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The Apiary In January

Here we go yet again with an extraordinary mix of weather for January, which should be very cold and still. But what do we get, the most torrential rain which led to extensive flooding hence the ‘header picture’ of one of the membership  who then had to move their hives to higher ground. All survived.

Then we had winds recorded as Gales or near Tornadoes blowing many trees over and large boughs off trees, causing total havoc in some Apiaries even if the hives were well strapped down.

Then at the end of the month it all dries out, winds drop and we get temperatures of 15 degrees plus which means colonies are breeding and getting out to collect water and pollen!

The Snowdrops and Crocus are up already with bees forcing their way into flowers (very early)  to collect pollen ready to feed the developing bees and the colony as a whole.

Very early Crocus
Early Snowdrops
Early Snowdrops in the Hedgerow
Mahonia Japonica in Wellesbourne

This means we need to ensure the bees have plenty of stores as the breeding cycle starts to pick up early, as the older winter bees start to die off and the dwindling numbers in the cluster struggle to survive.

I start to check my Varroa slides to see what evidence I can see of activity in the hive. If I can see dark coloured crumbs then the Queen is breeding well and this debris is the capping from hatching new 2024 worker bees.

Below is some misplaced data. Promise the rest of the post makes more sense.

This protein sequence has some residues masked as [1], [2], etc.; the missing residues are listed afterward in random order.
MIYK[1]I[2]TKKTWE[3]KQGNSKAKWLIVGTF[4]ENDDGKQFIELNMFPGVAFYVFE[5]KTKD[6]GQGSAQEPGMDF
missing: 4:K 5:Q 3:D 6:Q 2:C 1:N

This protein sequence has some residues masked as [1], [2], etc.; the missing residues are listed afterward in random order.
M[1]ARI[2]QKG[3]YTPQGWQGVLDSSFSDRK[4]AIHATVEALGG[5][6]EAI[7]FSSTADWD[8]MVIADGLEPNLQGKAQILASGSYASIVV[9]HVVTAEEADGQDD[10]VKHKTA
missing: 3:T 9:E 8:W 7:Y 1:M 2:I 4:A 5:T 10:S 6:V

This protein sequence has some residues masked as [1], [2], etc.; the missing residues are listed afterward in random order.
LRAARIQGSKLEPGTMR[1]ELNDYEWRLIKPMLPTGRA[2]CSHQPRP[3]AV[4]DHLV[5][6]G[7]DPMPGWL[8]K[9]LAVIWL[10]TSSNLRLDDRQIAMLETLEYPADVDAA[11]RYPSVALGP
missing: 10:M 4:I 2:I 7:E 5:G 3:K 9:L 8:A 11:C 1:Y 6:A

As you can see each collection of floor debris is different and sometimes you need a hand held magnifying glass to see what is actually on the board, wood lice included.

Time to take off the Chicken Wire for a moment, take off the roof and then pick up the back floor of the hive to see if they have sufficient weight (Hefting) to survive the next difficult weeks as breeding really kicks in, burning away the food supplies, and there are few worker bees left to forage .

If in any doubt, veil on, smoker lit, take off the crown board, find the cluster and put a lump of Fondant on top of the centre of the cluster.

The reason that we do this is that if it really turns cold bees will not be able to leave the cluster, in which the centre contains brood, to move around the hive to find any surplus stores.

Do not put it on top of the crown board and hope the bees can get to it unless you can see the cluster directly under one of the holes in the crown board.

Isolation starvation can easily be avoided.

Some experts will say to feed Pollen Patties next month to give the bees a boost, but I would normally only do this if the weather is really (unusually ) cold preventing  them from foraging locally.

If we give them too much food too soon this encourages Queens to increase their laying with consequences of early swarms  and excess store consumption.

This keeping bees is not an exact science and is so weather dependant.

It has been so warm hedgehogs and butterflies are out early and I suspect will have to return to hibernation.

Tortoiseshell Butterfly on paving slabs

Next Month: Weather dependent preparations for the spring; Check out the Sales.

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